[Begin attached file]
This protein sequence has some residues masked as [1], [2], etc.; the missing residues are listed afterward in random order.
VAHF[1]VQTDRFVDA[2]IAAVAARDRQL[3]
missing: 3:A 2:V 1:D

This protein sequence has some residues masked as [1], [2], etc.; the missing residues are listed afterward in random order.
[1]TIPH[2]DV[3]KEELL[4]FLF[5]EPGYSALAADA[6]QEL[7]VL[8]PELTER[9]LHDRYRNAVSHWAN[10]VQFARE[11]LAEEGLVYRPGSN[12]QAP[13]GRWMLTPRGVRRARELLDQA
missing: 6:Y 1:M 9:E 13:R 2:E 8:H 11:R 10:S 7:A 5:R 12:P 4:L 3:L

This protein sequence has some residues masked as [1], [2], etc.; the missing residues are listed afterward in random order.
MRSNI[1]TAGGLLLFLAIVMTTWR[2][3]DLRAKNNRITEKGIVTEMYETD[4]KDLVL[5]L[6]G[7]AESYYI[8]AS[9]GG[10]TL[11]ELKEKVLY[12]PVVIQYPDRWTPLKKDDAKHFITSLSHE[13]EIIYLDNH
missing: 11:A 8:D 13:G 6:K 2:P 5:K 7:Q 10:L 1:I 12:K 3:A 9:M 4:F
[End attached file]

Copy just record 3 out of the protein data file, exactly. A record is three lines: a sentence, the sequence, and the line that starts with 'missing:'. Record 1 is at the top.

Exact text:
This protein sequence has some residues masked as [1], [2], etc.; the missing residues are listed afterward in random order.
MRSNI[1]TAGGLLLFLAIVMTTWR[2][3]DLRAKNNRITEKGIVTEMYETD[4]KDLVL[5]L[6]G[7]AESYYI[8]AS[9]GG[10]TL[11]ELKEKVLY[12]PVVIQYPDRWTPLKKDDAKHFITSLSHE[13]EIIYLDNH
missing: 11:A 8:D 13:G 6:K 2:P 5:K 7:Q 10:L 1:I 12:K 3:A 9:M 4:F